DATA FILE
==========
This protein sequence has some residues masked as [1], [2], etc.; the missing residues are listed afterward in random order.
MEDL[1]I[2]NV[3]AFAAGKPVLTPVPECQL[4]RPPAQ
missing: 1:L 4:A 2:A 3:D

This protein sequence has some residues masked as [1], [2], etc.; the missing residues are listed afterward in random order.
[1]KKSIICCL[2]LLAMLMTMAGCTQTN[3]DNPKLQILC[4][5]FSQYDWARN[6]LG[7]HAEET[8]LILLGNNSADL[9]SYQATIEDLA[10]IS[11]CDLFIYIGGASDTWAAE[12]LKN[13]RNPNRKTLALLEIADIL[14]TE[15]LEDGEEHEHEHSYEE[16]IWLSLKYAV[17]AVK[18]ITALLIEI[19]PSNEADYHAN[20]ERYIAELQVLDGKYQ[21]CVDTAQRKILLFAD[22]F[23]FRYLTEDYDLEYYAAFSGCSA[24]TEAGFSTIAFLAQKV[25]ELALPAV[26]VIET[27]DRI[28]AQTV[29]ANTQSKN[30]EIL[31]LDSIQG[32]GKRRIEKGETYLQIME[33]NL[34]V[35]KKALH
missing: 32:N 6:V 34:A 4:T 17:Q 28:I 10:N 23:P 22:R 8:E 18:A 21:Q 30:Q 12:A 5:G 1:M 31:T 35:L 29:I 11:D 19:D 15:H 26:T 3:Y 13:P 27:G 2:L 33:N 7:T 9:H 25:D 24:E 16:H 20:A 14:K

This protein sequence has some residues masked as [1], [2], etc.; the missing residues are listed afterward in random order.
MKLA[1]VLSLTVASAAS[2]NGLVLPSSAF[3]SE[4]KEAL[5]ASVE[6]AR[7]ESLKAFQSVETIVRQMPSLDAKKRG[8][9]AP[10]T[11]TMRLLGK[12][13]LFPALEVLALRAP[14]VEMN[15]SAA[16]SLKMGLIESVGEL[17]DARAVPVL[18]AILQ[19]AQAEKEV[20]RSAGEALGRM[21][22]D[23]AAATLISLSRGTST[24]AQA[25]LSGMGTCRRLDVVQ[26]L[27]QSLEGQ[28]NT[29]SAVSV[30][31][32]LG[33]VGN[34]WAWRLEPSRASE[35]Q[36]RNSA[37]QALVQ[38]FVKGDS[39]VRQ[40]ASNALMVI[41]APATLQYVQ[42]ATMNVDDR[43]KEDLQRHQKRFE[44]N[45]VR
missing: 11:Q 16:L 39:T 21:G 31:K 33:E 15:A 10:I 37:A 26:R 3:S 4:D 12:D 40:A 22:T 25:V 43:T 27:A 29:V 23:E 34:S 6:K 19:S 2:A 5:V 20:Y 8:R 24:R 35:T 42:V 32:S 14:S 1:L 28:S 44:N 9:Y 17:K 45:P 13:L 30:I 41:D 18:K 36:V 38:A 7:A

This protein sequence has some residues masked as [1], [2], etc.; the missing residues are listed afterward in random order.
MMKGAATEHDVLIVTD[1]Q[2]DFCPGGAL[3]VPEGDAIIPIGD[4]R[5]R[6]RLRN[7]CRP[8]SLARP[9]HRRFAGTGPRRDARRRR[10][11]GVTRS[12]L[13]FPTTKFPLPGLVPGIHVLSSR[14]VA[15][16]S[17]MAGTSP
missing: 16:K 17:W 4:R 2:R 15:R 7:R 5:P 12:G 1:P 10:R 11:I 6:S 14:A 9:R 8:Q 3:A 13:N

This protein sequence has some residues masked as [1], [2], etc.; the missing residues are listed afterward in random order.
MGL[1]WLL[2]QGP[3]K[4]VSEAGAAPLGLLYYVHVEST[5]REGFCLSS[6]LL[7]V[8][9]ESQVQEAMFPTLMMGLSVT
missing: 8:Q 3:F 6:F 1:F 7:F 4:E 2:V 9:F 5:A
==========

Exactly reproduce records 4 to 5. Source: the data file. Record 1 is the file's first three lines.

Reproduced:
This protein sequence has some residues masked as [1], [2], etc.; the missing residues are listed afterward in random order.
MMKGAATEHDVLIVTD[1]Q[2]DFCPGGAL[3]VPEGDAIIPIGD[4]R[5]R[6]RLRN[7]CRP[8]SLARP[9]HRRFAGTGPRRDARRRR[10][11]GVTRS[12]L[13]FPTTKFPLPGLVPGIHVLSSR[14]VA[15][16]S[17]MAGTSP
missing: 16:K 17:W 4:R 2:R 15:R 7:R 5:P 12:G 1:P 10:R 11:I 6:S 14:A 9:R 8:Q 3:A 13:N

This protein sequence has some residues masked as [1], [2], etc.; the missing residues are listed afterward in random order.
MGL[1]WLL[2]QGP[3]K[4]VSEAGAAPLGLLYYVHVEST[5]REGFCLSS[6]LL[7]V[8][9]ESQVQEAMFPTLMMGLSVT
missing: 8:Q 3:F 6:F 1:F 7:F 4:E 2:V 9:F 5:A